Distinguishing Quiescent and Dusty Star-forming Galaxies

Large photometric surveys provide a rich source of observations of quiescent galaxies, including a surprisingly large population at z > 1. However, identifying large, but clean, samples of quiescent galaxies has proven difficult because of their near-degeneracy with interlopers such as dusty, star-forming galaxies. We describe a new technique for selecting quiescent galaxies based upon t-distributed stochastic neighbor embedding which provides an improvement both over UVJ. It also may be able to select quiescent galaxies more efficiently at higher redshifts than the training sample.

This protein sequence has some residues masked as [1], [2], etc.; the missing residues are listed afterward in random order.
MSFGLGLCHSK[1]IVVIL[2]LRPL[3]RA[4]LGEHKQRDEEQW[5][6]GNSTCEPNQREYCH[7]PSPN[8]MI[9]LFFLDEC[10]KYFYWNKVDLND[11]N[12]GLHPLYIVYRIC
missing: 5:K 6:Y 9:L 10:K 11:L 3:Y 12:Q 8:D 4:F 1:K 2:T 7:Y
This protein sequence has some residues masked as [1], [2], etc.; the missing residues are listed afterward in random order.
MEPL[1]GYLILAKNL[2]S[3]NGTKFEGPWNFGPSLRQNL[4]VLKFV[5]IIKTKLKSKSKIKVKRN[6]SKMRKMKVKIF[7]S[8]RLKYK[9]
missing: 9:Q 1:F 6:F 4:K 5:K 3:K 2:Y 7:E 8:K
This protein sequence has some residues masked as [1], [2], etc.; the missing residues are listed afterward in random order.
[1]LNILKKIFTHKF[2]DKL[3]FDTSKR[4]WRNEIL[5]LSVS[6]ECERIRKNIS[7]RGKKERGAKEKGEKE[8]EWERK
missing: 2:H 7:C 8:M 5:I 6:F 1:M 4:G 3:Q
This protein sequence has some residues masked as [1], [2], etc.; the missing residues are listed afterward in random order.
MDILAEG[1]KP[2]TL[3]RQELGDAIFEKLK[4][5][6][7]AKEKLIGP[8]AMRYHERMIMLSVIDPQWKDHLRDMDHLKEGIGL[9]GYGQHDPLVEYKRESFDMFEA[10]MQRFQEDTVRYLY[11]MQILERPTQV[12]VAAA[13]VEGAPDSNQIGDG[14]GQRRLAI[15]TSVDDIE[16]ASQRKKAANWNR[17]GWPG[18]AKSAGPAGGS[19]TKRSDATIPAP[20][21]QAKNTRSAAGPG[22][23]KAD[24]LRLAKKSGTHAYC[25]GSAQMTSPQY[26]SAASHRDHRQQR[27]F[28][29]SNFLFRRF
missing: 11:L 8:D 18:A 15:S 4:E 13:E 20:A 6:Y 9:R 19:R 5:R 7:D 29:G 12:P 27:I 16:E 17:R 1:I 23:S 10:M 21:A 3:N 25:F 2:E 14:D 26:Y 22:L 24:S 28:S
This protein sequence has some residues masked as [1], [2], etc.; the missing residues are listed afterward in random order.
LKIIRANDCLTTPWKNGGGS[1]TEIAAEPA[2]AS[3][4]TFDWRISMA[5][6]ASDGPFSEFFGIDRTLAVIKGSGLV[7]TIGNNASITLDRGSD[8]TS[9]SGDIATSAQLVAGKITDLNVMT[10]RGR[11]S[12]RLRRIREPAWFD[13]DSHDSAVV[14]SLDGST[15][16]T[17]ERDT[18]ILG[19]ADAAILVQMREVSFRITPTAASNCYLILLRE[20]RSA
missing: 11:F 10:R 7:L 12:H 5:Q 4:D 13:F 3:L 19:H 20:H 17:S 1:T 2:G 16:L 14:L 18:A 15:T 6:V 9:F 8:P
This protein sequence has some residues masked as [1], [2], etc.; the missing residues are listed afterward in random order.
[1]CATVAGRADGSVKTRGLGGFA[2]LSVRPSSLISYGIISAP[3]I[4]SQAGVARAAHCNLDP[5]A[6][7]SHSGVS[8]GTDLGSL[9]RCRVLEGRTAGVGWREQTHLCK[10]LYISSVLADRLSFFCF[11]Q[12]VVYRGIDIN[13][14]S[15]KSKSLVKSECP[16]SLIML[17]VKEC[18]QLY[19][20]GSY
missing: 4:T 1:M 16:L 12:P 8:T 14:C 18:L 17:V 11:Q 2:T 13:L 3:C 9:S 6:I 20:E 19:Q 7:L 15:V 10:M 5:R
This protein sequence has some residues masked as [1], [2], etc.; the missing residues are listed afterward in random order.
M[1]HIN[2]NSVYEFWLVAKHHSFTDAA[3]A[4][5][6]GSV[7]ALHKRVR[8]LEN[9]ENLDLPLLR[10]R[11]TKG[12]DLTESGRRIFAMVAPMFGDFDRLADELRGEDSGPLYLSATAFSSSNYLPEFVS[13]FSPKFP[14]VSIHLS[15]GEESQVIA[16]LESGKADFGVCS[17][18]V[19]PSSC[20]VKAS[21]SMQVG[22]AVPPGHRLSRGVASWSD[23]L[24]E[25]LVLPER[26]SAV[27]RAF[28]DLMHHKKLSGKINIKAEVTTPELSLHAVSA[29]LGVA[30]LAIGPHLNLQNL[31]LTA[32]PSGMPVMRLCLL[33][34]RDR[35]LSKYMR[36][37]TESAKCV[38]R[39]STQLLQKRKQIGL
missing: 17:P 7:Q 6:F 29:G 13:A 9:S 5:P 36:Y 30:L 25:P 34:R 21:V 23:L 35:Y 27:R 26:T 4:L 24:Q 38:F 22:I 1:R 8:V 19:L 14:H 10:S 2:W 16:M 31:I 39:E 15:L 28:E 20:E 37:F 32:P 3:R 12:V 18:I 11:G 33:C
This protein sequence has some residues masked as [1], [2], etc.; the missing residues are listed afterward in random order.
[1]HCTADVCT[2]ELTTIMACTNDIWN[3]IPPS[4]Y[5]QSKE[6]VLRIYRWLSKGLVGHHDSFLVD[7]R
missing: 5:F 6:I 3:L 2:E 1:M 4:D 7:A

John R. Weaver
John R. Weaver
PhD Fellow in Astrophysics

My research interests lie almost exclusively within the realm of extragalactic astrophysics and cosmology. I use state-of-the-art optical and infrared observatories and surveys to study the lives of galaxies, and how their properties change over cosmic time. This includes detailed case studies of individual galaxies, as well as statistical analyses of large survey catalogs.

Related